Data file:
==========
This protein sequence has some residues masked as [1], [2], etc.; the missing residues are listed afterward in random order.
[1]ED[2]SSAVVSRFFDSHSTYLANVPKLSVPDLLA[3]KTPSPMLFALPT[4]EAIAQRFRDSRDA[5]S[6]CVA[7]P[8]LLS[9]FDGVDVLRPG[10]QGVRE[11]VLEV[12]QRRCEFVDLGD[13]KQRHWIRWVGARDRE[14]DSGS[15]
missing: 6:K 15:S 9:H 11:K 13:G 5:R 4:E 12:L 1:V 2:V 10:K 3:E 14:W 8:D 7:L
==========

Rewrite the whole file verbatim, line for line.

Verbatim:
This protein sequence has some residues masked as [1], [2], etc.; the missing residues are listed afterward in random order.
[1]ED[2]SSAVVSRFFDSHSTYLANVPKLSVPDLLA[3]KTPSPMLFALPT[4]EAIAQRFRDSRDA[5]S[6]CVA[7]P[8]LLS[9]FDGVDVLRPG[10]QGVRE[11]VLEV[12]QRRCEFVDLGD[13]KQRHWIRWVGARDRE[14]DSGS[15]
missing: 6:K 15:S 9:H 11:K 13:G 5:R 4:E 12:L 1:V 2:V 10:K 3:E 14:W 8:D 7:L